Sanders Scorches Clinton in New Hampshire
Bernie Sanders, a 74-year-old democratic socialist who says he can deliver a “revolution” to throttle the “billionaire class,” defeated Hillary Clinton in a nearly 22-point blowout in New Hampshire after narrowly losing to the former secretary of state in the Iowa caucuses last week.
Sanders’ commanding victory, which was foreshadowed for months in polls that showed him leading by double digits, guaranteed the Vermont senator a blizzard of upcoming national media scrutiny and waves of online contributions from his exuberant supporters. Within minutes of network projections that Sanders beat Clinton, his campaign blasted an email to supporters seeking new contributions. He followed up by soliciting donations during his triumphant speech televised live shortly after 9 p.m.
“Nine months ago, if you told somebody that we would win the New Hampshire primary, they would not have believed you. Not at all,” Sanders wrote in his email. "Too bold, they would have said. Not enough money to compete against the billionaires. You showed them tonight.”
Young people, middle-aged voters, independents, Democrats, men, as well as women helped hand Sanders what could turn out to be his happiest night in national politics, according to exit polls completed around the state.
At Concord High School, while supporters shivered in the cold before entering to hear Sanders’ victory speech, the candidate accepted a congratulatory call from Clinton and passed the time with his family in a nearby gym, shooting some hoops. The Sanders rally was well under way, as supporters danced and waved placards to the Talking Heads’ “Burning Down the House.”
“Tonight we serve notice … that the American people will not continue to accept a corrupt campaign finance system that is undermining American democracy, and we will not accept a rigged economy,” Sanders said to chants of “Bernie!” when he appeared on stage. “No, we will not allow huge tax breaks for billionaires. We will not allow huge cuts to Social Security, veterans’ needs, Medicare, Medicaid and education.”
With 24 delegates up for grabs, New Hampshire is not decisive in a nomination battle in which a Democratic candidate must win 2,383 delegates out of 4,764 expected at the party’s national convention in Philadelphia in July.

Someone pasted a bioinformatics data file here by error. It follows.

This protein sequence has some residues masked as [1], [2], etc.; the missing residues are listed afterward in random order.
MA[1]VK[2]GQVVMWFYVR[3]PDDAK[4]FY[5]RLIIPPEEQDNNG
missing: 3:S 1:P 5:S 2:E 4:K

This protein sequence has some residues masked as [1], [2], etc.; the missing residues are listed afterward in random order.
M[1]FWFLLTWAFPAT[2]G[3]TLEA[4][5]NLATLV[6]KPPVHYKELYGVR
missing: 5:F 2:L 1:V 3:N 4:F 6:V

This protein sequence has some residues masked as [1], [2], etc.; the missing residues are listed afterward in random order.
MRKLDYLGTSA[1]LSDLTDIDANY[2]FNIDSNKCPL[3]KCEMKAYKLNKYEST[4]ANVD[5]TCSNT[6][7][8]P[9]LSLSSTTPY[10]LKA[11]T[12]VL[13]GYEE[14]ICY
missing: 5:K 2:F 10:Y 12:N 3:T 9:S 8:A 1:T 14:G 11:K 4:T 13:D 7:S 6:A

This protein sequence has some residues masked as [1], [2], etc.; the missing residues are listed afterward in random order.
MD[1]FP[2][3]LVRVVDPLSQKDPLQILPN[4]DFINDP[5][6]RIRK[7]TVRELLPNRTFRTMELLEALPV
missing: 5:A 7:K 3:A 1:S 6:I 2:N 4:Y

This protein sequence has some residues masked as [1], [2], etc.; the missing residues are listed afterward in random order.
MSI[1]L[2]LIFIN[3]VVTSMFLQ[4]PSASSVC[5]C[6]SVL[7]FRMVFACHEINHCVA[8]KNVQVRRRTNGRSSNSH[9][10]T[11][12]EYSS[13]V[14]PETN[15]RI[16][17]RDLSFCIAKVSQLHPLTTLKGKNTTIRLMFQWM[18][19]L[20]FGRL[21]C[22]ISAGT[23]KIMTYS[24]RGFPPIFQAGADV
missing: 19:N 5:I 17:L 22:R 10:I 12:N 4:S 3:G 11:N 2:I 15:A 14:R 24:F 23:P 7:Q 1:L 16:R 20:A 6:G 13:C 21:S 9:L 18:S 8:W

Nonetheless, Clinton’s thumping is a come-down for the Democratic Party’s front-runner, who immediately turned her energies to nailing down a decisive win this month to quiet doubts among her big-dollar donors and establishment Democrats who worry that a GOP nominee will be tougher to outpace than the socialist who has pulled Clinton’s policy agenda to the left.
Thanking her supporters before Sanders spoke, the former New York senator repeated that she and her rival agree about Wall Street’s excesses and the corrosive impact of money in politics, but she said the argument they are having is about how best to accomplish worthy goals. “I know how to do it,” she said to cheers.
“People have every right to be angry, but they’re also hungry,” Clinton continued in a voice husky from overuse. “They’re hungry for solutions. What are we going to do? That is the fight we’re taking to the country. … Who is the best change-maker? Here’s what I promise: I will work harder than anyone to actually make the changes that make your lives better,” she said, smiling and embracing President Clinton and daughter Chelsea Clinton, who stood by her side.
Clinton won the Granite State primary in 2008 after being handed a defeat in Iowa by Barack Obama and John Edwards. Since the start of her 2016 bid, her campaign team sought to narrow Sanders’ edge in New Hampshire, privately projecting that it was possible he could win in his “backyard” before they forecast he would run out of steam in populous and competitive states in the West, Midwest and the South.